Praise for the first edition: "...an excellent choice for any student about to start a research project for the first time." British Journal of Educational Technology Praise for the second edition: "How to Research is best used as a reference tool to dip in and out of when required. Not only is it an excellent starting point for new researchers and students, but undoubtedly the more experienced researcher will also find it valuable. Furthermore, those involved in teaching research methods or supervising research students would find this a useful source of information, exercises and ideas." SRA News How to Research is a practical handbook for those carrying out small scale research projects and discusses the practice and experience of doing research in the social sciences. The new edition has been updated throughout and includes extensively revised chapters on introductory thinking about research and data analysis.
Building on the strengths of the previous edition, Blaxter, Hughes and Tight include new material on: Writing research proposals Making presentations Researching in your own workplace Data collection software and time management Case studies of small scale research projects It is written in an original, accessible and jargon free style using a variety of different forms of presentation to support the researcher. It is written for all those who are required to complete a research project as part of their studies and is invaluable for those conducting research in the workplace.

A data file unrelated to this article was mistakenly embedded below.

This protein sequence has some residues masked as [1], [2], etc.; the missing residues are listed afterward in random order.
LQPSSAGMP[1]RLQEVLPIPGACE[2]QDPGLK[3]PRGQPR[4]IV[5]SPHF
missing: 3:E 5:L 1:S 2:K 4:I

Table of Contents
List of boxes All at sea but learning to swim Getting started Thinking about methods Reading for research Managing your project Collecting data Analysing data Writing up Finishing off References Index
Lorraine Blaxter and Christina Hughes are based at the University of Warwick. Lorraine Blaxter is a lecturer in the School of Health and Social Studies and Christina Hughes is a reader in Sociology. Malcolm Tight is a professor in teh Department of Educational Research at Lancaster University.